The standing surf-able wave is known as the Green Wave, a green, glassy faced wave perfect for surfing, and one of the most advanced man-made rivers for surfing in the United States.
Surfing The River Wave In Bend
Surfing Bend’s river wave is absolutely nothing like surfing a wave in the ocean and don’t believe anyone if they tell you otherwise. The closest thing I would compare it to is wake surfing.
Basically what I am saying is that you shouldn’t expect to rock up and rip the wave to shreds on your first day no matter how good of a surfer you are.
The water here flows extremely fast which makes paddling in and getting up very challenging. Once you are able to stand up, you’ll have to learn how to master surfing the wave which is also quite tricky.
In my experience, you have to do all the turning with your back foot and try not to catch a rail. It sounds easy enough, but it will likely take a few sessions to get the hang of it.
Best Conditions For The River Wave In Bend
Earlier in this article I said you can ride the river wave in Bend every day of the year. Well, that might be a little bit of stretch as there are several factors that come into play and can change how this wave breaks.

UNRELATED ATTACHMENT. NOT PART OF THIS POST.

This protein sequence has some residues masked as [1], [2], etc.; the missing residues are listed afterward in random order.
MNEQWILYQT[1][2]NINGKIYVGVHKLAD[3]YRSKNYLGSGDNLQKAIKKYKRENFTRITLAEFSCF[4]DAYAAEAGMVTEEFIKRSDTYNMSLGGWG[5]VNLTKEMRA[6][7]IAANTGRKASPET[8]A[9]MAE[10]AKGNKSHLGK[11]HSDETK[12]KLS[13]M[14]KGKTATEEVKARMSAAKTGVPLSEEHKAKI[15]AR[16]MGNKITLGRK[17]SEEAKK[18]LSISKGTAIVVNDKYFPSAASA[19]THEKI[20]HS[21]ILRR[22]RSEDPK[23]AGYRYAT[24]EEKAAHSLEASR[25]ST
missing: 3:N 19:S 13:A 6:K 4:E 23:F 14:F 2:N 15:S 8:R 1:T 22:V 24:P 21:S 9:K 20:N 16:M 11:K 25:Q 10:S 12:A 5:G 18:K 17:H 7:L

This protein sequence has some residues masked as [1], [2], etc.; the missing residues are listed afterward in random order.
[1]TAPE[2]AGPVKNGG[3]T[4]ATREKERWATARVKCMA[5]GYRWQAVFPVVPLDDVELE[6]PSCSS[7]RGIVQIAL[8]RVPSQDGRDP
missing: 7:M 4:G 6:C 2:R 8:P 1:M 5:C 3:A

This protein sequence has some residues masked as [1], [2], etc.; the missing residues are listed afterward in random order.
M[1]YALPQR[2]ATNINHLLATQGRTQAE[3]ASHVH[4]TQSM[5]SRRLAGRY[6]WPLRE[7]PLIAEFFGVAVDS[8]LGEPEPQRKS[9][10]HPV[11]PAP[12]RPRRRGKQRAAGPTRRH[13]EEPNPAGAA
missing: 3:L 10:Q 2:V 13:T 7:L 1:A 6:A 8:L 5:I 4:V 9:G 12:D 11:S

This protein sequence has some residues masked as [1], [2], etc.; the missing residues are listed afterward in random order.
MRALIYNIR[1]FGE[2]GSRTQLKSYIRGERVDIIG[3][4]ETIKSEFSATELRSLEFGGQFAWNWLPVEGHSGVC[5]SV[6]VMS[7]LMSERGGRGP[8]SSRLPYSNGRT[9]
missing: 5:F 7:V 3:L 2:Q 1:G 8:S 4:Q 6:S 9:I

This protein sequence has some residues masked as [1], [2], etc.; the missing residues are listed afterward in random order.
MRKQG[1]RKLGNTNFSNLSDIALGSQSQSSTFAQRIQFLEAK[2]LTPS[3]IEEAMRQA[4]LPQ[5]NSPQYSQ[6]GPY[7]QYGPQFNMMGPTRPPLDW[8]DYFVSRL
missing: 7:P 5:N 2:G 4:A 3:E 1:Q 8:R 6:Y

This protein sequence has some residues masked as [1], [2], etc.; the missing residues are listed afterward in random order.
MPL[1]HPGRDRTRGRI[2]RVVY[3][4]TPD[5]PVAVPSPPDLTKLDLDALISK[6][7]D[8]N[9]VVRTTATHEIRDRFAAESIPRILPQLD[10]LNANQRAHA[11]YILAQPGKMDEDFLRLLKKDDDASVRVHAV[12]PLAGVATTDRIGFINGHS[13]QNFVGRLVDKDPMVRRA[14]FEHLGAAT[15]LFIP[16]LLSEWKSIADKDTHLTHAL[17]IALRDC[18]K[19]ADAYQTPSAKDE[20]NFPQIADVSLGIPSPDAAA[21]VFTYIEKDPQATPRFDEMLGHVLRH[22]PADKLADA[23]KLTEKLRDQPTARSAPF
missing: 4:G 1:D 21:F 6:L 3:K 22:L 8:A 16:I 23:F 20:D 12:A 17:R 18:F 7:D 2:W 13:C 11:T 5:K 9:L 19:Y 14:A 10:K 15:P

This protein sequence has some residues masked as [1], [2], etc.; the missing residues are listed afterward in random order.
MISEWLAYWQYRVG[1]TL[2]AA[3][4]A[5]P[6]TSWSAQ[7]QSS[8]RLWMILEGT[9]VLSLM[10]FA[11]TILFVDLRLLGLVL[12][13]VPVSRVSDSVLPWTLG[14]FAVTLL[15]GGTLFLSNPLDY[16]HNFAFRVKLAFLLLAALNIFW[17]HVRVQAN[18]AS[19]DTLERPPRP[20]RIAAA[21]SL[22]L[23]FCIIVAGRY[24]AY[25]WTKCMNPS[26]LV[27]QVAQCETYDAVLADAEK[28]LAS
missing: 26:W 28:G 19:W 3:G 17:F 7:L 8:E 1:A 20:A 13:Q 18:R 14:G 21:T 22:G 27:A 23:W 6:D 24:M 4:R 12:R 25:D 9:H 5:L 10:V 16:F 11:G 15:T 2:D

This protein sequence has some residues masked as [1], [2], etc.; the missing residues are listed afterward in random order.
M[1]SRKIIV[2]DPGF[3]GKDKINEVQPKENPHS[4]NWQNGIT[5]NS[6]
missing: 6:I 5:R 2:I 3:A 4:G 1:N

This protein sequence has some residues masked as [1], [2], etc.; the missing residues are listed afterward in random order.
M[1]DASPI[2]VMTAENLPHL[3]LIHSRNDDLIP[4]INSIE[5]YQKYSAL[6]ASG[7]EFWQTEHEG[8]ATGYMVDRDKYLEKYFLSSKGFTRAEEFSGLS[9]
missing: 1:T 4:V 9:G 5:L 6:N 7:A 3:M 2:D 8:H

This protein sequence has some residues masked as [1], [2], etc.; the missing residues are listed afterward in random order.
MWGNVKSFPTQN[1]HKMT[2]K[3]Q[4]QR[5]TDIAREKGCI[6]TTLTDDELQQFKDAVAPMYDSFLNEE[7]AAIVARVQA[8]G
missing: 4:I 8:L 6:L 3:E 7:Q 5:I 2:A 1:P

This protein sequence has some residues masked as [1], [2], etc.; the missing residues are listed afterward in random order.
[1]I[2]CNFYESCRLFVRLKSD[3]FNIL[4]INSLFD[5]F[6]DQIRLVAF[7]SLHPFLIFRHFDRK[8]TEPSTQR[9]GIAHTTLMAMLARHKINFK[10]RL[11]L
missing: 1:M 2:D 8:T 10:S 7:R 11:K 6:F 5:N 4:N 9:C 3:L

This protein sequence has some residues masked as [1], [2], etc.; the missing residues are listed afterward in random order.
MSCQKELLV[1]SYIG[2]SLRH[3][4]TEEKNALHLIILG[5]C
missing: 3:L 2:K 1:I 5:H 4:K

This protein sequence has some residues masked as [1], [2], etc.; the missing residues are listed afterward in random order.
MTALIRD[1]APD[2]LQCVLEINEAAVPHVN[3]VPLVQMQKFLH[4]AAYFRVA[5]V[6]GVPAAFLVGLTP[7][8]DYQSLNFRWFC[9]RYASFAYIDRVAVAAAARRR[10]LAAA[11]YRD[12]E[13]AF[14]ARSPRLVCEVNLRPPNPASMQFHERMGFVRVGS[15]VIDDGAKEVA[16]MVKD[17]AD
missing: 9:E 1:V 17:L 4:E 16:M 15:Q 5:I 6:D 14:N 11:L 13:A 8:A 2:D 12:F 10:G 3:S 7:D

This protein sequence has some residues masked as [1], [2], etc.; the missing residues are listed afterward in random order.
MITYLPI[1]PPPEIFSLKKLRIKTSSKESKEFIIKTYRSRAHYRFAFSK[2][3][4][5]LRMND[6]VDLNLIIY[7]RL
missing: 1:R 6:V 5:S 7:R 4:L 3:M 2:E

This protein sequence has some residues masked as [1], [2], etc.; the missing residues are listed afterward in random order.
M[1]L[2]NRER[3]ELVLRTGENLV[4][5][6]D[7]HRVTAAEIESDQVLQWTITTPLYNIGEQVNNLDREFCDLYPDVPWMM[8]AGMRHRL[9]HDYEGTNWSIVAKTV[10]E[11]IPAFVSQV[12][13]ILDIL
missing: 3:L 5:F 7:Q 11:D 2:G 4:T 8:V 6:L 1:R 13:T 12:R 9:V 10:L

The main factor is water flow which is measured in cubic feet per second (cfs). The ideal flow for the best wave here is between 900 and 1000cfs which creates a clean carve-able face. These ideal flows usually happen in the months of April, May, August, and September.
Flows can get as low as an un-surfable 250cfs in winter. Anything above 500cfs is totally doable, but even this can still be a little sketchy. Your best bet is to ride the wave during the summer months when flows range between 800 to 1600cfs.
The river water can be quite cold, even in the summer months with water temperatures hovering around 60 Fahrenheit so a wetsuit is recommended year round, plus it provides some protection from the bottom.